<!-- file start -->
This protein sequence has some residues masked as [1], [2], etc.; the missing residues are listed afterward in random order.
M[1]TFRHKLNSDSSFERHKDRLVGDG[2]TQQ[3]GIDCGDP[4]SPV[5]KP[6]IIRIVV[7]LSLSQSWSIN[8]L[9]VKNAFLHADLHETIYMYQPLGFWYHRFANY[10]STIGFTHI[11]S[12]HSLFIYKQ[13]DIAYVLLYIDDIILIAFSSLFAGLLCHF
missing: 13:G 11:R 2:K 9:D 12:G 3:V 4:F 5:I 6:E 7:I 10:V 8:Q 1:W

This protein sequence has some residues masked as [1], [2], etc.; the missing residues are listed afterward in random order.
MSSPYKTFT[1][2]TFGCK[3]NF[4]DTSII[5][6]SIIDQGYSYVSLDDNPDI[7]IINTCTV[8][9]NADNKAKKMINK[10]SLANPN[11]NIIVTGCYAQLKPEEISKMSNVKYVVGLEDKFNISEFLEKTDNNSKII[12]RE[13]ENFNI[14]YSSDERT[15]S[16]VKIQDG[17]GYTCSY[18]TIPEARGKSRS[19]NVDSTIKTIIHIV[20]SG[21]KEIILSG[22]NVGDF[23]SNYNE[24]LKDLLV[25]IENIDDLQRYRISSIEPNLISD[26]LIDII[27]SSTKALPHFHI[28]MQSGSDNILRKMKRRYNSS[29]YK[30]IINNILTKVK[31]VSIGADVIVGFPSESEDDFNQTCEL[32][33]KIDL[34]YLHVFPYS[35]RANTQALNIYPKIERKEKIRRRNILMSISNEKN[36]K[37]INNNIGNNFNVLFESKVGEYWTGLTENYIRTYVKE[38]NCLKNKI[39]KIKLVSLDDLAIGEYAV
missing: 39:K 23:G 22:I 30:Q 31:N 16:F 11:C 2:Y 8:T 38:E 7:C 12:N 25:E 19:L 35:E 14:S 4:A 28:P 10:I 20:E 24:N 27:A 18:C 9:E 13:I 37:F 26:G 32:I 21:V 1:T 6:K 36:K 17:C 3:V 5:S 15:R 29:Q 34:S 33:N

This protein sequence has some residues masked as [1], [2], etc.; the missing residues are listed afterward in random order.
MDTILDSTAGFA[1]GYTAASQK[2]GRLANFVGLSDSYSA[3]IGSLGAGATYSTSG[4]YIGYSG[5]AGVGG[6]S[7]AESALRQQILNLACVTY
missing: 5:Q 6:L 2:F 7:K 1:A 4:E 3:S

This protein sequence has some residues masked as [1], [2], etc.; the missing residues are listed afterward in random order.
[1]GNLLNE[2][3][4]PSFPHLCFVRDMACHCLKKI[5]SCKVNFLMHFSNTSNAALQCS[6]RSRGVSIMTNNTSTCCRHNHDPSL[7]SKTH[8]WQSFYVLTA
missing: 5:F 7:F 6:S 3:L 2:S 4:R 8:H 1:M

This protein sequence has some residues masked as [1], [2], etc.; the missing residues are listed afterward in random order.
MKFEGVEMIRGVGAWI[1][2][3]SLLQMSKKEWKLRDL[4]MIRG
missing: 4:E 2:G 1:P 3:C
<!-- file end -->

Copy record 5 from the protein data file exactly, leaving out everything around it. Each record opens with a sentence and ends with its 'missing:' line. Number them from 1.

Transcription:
This protein sequence has some residues masked as [1], [2], etc.; the missing residues are listed afterward in random order.
MKFEGVEMIRGVGAWI[1][2][3]SLLQMSKKEWKLRDL[4]MIRG
missing: 4:E 2:G 1:P 3:C